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The Maya called the city Lakam Ha, "Big Water" in Maya. From here Hanab-Pacal, his forefathers and descendents, ruled the surrounding kingdom known as Bak, "Bone." The ruins lie at the base of the Chiapas Mountains overlooking the coastal plain. The surrounding jungle is alive with streams, waterfalls, plant-life, birds, and monkeys living in the jungle canopy.
The charming town of Palenque with its many restaurants and shops is a short ten minutes drive away. Lodging can be found either in town or on the road to the ruins ranging in price from less than $15.00USD to just over $100.00USD per night. Minibuses run between town and the ruins every 15 minutes or so for about $2.00USD.
Upon entering this once great center, the Palace, with its four story tower, invites you to walk the site as royalty once did with grace and reverence. You soon notice yourself talking in a quiet tone of voice when addressing your companions or others you meet there. The Palace itself slows your pace with its grass covered courtyards and maze of steps. You could sit for hours in a shaded courtyard contemplating the stuccoed frescos, reliefs, and hieroglyphic inscriptions.
From the Palace's cool underground rooms, a short walk outside leads to the base of the Temple of Inscriptions. The climb is not difficult, and reaching the top, you stop to catch your breath while looking at the remains of plaster royal likenesses on the piers. Stepping inside the temple, the Inscription panels stand before you beckoning to be read. The steps in the inner chamber lead down below to the tomb chamber and the amazing sarcophagus lid of Hanab-Pacal, the ruler who commissioned many of the buildings we see here.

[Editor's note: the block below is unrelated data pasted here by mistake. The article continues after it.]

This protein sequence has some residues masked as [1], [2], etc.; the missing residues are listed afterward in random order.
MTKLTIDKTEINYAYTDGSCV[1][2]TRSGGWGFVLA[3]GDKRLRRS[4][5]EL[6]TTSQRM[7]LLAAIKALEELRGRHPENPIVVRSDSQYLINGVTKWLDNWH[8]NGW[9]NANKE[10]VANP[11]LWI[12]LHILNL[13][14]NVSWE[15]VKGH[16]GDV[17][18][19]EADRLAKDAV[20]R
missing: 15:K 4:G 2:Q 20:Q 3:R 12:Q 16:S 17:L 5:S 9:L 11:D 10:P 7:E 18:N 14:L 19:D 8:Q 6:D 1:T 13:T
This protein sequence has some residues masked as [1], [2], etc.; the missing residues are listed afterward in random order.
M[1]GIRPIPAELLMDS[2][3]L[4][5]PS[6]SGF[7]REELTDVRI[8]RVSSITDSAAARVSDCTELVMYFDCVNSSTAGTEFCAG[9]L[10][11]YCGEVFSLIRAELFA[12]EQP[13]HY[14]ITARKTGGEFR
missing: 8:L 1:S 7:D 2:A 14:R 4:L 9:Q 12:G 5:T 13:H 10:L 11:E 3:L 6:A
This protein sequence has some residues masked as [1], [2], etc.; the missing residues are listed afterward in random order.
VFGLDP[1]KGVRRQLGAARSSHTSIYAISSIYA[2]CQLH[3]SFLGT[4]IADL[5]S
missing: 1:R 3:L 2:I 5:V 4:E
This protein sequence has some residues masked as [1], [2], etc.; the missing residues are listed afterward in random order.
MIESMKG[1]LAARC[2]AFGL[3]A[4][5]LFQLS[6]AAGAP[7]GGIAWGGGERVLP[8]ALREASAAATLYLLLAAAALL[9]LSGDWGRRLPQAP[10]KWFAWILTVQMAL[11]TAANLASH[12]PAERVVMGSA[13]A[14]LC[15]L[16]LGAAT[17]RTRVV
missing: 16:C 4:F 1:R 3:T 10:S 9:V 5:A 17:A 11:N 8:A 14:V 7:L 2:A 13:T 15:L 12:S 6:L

Crossing the main water canal next to the Palace and up to a terraced courtyard, you stand in the middle of the Cross Group with its temple mounds on all sides. Looking at the Temple of the Sun one can only imagine the beauty and color that once graced this place. Inside each of the temples are panels of inscriptions and reliefs. Everywhere you walk or climb leads to a new terrace with structural remains. In the nearby jungle archaeologists are restoring structures exposing treasure troves within their inner chambers.